Mercedes Formula 1 chief Toto Wolff says it is better for Lewis Hamilton to polarise opinion than be "down the middle and boring" after debate about the five-time world champion's Britishness over the Silverstone race weekend.

Hamilton was asked on Saturday at the British Grand Prix why his Britishness was sometimes questioned, sparking debate over the matter across sports media as figures such as Rio Ferdinand and Piers Morgan lent their support to Hamilton.

Hamilton ended the weekend with an emphatic victory in front of his home crowd for the sixth time to extend his F1 championship lead.

Asked about the debate following the race on Sunday, Mercedes F1 boss Wolff said he was happier having a driver like Hamilton who split opinion than one who was less interesting.

"I think racing in front of the home crowd at Silverstone, he wants to do well, and that puts an additional tension and intensity into the situation," Wolff said.

"For me, many of the sports stars, they polarise. You will have heard similar comments about Serena Williams yesterday. Half of the people love her and want her to win everything, and the other half cheers for her opponents.

"You’d rather polarise than be down the middle and boring, in my opinion."

Hamilton explained the importance of taking victory at his home grand prix after the race, calling it "the greatest single moment for any athlete in the world".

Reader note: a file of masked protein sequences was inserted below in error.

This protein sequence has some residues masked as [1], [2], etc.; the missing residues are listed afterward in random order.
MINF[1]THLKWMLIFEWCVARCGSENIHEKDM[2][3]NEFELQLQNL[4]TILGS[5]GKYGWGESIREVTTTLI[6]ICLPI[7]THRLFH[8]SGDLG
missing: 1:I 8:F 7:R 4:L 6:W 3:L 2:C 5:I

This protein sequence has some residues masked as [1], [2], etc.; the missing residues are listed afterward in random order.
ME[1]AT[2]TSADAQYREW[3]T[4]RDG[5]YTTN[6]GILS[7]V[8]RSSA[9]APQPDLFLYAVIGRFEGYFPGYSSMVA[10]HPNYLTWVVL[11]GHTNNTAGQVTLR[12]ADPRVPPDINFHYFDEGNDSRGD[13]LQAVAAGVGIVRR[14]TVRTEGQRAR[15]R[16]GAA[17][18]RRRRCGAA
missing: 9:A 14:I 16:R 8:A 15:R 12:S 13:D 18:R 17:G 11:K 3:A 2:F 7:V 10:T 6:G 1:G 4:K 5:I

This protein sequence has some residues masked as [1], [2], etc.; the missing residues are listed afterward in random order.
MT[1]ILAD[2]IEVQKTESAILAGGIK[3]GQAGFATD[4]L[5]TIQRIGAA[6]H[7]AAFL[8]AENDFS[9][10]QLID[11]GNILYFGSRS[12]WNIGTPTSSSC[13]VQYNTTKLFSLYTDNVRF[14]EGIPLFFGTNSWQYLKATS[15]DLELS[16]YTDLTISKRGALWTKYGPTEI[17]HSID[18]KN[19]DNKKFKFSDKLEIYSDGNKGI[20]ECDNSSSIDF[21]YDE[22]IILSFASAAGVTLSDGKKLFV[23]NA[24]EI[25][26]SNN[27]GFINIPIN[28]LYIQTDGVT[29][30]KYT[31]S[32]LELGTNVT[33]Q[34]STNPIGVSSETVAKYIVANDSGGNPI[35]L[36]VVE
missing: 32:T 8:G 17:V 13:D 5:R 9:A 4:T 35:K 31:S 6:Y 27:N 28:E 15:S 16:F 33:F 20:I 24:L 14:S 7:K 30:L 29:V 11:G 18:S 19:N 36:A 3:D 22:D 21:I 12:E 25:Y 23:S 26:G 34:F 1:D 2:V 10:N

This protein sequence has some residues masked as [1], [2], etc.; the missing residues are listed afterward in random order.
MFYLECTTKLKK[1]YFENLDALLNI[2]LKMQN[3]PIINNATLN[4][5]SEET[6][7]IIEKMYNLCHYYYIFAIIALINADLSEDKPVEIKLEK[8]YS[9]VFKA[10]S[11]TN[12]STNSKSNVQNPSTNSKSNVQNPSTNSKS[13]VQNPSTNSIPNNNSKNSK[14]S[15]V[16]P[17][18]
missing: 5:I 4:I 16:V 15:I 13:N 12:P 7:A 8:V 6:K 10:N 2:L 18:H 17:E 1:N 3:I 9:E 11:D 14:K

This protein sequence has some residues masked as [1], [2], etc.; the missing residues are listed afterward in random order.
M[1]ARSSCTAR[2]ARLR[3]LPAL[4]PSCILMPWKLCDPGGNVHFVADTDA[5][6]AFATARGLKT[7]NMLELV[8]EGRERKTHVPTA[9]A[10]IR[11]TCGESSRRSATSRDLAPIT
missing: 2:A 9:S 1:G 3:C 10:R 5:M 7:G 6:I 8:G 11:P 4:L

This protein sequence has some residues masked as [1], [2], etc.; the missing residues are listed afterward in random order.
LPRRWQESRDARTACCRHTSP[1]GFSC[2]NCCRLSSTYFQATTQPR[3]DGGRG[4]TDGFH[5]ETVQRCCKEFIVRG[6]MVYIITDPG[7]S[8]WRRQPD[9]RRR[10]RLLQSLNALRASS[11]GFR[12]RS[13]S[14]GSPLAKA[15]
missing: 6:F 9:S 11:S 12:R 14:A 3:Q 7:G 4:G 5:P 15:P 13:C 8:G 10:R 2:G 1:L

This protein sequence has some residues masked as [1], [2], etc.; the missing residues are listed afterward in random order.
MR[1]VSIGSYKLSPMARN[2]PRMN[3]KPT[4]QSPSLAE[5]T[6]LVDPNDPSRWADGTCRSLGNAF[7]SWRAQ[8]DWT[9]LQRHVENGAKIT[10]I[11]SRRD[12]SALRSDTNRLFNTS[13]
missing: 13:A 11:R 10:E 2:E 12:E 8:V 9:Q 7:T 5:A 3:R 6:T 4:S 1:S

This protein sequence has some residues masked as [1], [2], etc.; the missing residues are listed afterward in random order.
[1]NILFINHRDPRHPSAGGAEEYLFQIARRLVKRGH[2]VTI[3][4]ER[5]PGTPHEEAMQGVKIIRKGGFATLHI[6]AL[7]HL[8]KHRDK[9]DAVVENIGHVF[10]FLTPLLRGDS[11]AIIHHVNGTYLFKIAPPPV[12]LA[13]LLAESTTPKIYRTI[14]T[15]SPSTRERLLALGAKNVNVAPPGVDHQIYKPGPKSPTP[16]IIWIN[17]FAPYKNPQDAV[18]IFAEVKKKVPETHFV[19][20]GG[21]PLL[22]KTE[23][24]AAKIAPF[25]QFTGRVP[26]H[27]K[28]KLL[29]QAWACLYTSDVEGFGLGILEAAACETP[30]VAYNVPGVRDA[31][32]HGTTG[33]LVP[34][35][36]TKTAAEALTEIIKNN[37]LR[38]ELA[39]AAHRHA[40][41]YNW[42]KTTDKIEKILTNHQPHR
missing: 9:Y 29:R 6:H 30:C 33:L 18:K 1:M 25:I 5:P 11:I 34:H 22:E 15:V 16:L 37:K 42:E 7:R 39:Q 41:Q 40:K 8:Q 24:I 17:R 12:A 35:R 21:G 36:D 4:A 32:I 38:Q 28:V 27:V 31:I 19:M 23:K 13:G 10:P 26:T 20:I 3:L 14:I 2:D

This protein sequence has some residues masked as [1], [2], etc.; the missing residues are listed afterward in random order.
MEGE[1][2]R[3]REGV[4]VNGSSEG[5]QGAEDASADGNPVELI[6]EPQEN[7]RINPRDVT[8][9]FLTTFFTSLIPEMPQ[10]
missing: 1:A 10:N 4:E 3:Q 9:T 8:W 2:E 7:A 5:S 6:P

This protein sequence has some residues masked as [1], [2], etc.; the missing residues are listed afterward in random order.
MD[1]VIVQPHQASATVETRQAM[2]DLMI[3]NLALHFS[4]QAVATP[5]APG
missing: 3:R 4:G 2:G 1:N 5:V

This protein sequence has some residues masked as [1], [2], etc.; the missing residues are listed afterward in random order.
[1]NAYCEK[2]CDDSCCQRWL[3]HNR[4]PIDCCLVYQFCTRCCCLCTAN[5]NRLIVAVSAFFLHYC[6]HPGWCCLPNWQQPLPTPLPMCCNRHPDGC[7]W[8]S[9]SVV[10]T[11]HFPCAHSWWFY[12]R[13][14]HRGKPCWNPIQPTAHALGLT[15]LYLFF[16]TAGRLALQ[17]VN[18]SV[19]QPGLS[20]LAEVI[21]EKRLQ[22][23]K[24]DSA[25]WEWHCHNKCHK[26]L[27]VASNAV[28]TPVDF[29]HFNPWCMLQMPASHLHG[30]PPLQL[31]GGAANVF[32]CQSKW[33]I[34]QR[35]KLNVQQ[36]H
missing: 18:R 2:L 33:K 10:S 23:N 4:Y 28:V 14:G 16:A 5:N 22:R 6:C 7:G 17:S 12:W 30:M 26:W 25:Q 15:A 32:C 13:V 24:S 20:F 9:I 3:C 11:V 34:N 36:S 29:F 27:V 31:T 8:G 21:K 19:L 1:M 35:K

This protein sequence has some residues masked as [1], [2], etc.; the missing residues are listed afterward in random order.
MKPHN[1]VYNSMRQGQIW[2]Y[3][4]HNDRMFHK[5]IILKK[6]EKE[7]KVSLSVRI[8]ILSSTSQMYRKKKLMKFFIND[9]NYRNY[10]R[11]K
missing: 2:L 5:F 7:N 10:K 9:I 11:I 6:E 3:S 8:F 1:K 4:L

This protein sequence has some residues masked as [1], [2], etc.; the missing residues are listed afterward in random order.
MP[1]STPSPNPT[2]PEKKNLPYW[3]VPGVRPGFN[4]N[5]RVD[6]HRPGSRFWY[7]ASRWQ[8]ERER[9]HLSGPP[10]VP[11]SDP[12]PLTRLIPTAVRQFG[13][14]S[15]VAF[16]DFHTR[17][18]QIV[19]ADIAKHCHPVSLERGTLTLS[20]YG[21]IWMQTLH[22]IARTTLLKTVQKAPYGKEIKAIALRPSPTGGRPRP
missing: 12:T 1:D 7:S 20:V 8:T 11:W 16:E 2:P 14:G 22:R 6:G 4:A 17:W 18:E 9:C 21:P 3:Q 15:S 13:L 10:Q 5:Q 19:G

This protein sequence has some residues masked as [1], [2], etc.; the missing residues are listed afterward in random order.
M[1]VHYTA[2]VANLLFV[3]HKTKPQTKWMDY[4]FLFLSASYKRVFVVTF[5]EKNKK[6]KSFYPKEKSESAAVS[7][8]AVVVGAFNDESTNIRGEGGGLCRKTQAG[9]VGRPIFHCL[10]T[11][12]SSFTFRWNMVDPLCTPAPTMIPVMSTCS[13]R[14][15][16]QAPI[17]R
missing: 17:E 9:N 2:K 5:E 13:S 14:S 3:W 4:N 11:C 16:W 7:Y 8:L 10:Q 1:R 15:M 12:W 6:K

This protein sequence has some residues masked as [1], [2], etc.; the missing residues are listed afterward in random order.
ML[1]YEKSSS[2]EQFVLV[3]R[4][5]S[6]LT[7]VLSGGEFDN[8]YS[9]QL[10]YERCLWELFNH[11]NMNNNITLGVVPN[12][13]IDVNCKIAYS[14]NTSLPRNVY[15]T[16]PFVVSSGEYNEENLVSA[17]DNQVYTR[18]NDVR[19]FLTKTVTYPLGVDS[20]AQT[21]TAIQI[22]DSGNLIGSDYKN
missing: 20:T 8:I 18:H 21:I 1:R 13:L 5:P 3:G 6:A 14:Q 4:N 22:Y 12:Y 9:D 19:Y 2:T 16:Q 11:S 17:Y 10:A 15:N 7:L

"It’s one of the single most incredible feelings and special moments an athlete can have," Hamilton said.

"I come here and I’ve got this incredible support. They always talk about how much does it lift you up and it’s a huge amount of energy but a lot of weight comes with that, a lot of responsibility. People save up so much money to come to this grand prix. Everybody is buying merchandise and flags and you just want to deliver for them so much.

"It's not only for yourself and your own ability, you know you can do it, but for your team. I’ve got like 40 family members here – from my mum’s side, from my dad’s side, a bunch of them from the Caribbean. So I just really, really wanted to deliver.

"And when you achieve something like today and you see all those British flags - I was looking the whole time for a flag, ‘someone give me a flag!' - because one day I’m going to be able to look back and I’ll have that picture of me in the car with that flag, and I’ll always be able to smile until my dying day."